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'Rock Creek Park' Author Events in D.C.
There are worse ways to spend a Sunday afternoon than at the Natural History Museum in Washington, and on December 7, author and naturalist Melanie Choukas-Bradley and photographer Susan Austin Roth will be at the museum to sign copies of their new book, A Year in Rock Creek Park: The Wild Wooded Heart of Washington D.C. A few days later, on December 11, Choukas-Bradley and Roth will give a presentation on the book at the Woodend Sanctuary of the Audubon Naturalist Society.
The Art of Collaboration
When a theme of University Press Week turned out to be “collaboration,” we naturally thought of Chasing Shadows, a publication that originated in the research done at the University of Virginia’s Miller Center and would go on to involve not only the print side of the UVa Press but its electronic imprint, Rotunda.
The Politics of Emancipation
The Emancipation Proclamation strikes us now as not only necessary but one of the most inevitable acts in American history. In his new book, Lincoln's Dilemma: Blair, Sumner, and the Republican Struggle over Racism and Equality in the Civil War Era, historian Paul Escott shows that emancipation was no foregone conclusion and was a balancing act among many interests. In other words, it was politics. Professor Escott agreed to answer a few questions about this pivotal chapter in American history
We are remembering Bernard Mayes, who passed away on October 23 at the age of 85 after one of the most engaged lives imaginable.
The Civil War Comes to Vermont
One hundred and fifty years ago, on October 19, 1864, a band of Confederate raiders attacked the small Vermont town of St. Albans in Franklin County. To mark the anniversary, we're pleased to post the historic overview of the city and its architecture, together with one of the associated building entries, drawn from the award-winning Buildings of Vermont volume by Glenn Andres and Curtis Johnson and from SAH Archipedia.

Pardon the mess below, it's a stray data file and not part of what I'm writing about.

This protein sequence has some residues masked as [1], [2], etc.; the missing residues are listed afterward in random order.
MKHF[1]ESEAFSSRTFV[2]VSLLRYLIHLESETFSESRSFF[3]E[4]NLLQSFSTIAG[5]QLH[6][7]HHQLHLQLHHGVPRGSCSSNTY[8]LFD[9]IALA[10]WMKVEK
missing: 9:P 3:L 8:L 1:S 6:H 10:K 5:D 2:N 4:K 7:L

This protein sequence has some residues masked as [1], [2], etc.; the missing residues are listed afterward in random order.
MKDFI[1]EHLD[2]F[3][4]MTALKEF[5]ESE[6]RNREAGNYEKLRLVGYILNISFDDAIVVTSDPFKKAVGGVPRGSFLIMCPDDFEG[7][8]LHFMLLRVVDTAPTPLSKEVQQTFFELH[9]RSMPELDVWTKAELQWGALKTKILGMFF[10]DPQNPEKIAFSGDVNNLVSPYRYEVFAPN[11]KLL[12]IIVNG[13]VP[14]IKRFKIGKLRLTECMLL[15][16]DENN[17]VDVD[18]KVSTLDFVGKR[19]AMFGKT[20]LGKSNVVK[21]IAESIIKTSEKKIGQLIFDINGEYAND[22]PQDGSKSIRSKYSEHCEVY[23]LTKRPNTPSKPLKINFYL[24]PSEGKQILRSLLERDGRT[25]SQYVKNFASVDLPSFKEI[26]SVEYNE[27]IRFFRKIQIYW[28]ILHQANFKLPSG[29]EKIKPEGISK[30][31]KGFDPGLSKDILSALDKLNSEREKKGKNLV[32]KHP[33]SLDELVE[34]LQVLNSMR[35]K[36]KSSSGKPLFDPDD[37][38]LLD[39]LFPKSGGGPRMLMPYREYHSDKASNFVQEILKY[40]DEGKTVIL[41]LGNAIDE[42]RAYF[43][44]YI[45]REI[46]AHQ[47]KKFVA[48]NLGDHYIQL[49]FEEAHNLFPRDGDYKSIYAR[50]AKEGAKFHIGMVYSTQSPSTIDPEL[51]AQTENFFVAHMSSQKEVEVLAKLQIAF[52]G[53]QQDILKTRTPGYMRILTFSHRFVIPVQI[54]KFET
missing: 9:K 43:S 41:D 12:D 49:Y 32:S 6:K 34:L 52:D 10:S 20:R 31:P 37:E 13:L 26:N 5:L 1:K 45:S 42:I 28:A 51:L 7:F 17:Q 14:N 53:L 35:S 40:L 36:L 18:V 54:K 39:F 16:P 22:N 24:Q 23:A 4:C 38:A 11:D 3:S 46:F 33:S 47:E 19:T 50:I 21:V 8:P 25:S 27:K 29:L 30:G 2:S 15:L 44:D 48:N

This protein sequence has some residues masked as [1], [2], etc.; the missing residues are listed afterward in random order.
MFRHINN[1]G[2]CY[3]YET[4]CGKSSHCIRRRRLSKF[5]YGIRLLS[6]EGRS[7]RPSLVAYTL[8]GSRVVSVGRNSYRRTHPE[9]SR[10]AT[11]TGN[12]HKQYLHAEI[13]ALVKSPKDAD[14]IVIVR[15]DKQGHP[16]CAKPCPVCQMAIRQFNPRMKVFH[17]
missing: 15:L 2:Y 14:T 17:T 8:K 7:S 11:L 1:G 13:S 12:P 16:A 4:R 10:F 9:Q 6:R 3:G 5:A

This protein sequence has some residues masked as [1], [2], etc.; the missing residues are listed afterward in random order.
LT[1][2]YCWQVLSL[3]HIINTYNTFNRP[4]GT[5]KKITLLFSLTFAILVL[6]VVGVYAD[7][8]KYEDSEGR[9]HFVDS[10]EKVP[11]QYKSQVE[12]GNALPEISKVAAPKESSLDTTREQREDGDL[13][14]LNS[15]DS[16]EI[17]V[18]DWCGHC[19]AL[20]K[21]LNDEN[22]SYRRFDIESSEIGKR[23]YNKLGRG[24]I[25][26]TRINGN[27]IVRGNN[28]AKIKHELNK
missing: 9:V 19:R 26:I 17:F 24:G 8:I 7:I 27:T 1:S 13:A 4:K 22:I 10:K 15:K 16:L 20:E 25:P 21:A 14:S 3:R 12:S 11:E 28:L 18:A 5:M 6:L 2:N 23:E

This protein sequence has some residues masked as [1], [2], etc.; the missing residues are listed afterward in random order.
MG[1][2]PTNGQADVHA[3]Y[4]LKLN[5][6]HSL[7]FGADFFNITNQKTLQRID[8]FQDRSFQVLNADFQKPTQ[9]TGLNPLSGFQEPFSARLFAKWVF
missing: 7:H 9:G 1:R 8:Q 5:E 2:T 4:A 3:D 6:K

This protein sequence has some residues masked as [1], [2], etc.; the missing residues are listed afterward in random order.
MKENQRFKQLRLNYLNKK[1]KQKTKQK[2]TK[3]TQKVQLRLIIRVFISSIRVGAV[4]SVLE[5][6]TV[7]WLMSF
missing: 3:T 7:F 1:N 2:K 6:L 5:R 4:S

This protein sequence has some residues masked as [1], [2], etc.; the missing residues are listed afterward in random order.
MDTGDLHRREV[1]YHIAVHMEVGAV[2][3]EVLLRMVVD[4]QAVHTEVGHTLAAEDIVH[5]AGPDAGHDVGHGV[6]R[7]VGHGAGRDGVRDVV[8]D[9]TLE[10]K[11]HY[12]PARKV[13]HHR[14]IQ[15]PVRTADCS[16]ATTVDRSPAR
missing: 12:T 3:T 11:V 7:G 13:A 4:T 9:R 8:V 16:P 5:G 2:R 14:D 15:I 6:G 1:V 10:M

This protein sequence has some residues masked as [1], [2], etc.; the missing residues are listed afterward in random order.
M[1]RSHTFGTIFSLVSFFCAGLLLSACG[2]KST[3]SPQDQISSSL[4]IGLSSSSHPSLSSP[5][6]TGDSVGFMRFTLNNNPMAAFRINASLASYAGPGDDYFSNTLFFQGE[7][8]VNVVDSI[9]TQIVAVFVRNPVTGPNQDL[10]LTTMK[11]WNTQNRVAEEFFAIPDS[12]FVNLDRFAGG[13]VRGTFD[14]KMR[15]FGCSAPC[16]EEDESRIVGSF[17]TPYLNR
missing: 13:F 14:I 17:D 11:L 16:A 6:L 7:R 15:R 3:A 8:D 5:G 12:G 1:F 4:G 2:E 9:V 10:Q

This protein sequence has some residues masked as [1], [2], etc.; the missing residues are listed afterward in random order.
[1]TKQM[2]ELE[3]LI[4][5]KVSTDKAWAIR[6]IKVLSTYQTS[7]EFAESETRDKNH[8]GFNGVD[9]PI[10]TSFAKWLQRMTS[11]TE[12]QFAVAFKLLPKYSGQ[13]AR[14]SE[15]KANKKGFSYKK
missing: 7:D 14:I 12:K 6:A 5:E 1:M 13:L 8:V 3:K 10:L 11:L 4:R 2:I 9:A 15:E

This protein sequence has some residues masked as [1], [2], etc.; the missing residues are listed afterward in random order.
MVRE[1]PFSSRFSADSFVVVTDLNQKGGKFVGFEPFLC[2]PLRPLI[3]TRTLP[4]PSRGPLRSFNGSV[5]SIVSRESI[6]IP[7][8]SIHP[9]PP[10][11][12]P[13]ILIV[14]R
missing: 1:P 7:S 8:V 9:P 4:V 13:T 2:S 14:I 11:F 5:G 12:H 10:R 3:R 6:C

James Salter, one of the last men standing from the grand postwar era of American novelists, is the first Kapnick Distinguished Writer-in-Residence at the University of Virginia. What this means for fiction fans in the Charlottesville area is three opportunities in October to see Salter speak on the craft of writing. The first lecture will be Thursday, October 9.
75 Years for Pope-Leighy House
The 75th anniversary of Frank Lloyd Wright's Pope-Leighy House, one of the famed architect's few works in Virginia, will be celebrated at Woodlawn Mansion in Alexandria on Sunday, September 28. Steven Reiss, author of the new Frank Lloyd Wright's Pope-Leighy House, will read from the book and answer questions.
The Great Emancipator as Politician
President Lincoln had to move deftly even within his own party to formulate, and finally push through, his Emancipation Proclamation. Salon is featuring an excerpt from Paul Escott's new book, Lincoln's Dilemma, that provides an inside look at the fascinating political maneuverings
Lynn Rainville, author of Hidden History: African American Cemeteries in Central Virginia, has upcoming talks at the Nelson County Heritage Center (September 21, details here) and at the Scottsville Historical Society and Museum (September 27, details TBA). An entire schedule of events may be found at her web site.
In a decade often accused of being anticlimactic, Watergate was the Seventies' uncontested contribution to milestone history. There is nothing small, ephemeral, or, heaven knows, anticlimactic about the scandal that brought down President Nixon—and, with him, a whole post-war era of politics. This was high tragedy.
On this, the fortieth anniversary of the historic resignation, there is much chatter about those days. Some commentators attempt to place Nixon's entire administration into a broad (you might say massive) historical context; others seek to titillate by exposing Nixon's seemingly endless moments of pettiness and paranoia. With Chasing Shadows: The Nixon Tapes, the Chennault Affair, and the Origins of Watergate, Ken Hughes, whom Bob Woodward calls "one of America's foremost experts on secret presidential recordings," turns to the White House tapes to offer a clear narrative about the pattern of covert activity that not only brought Nixon down but which reveals something essential about his character and why his acts still resonate so strongly.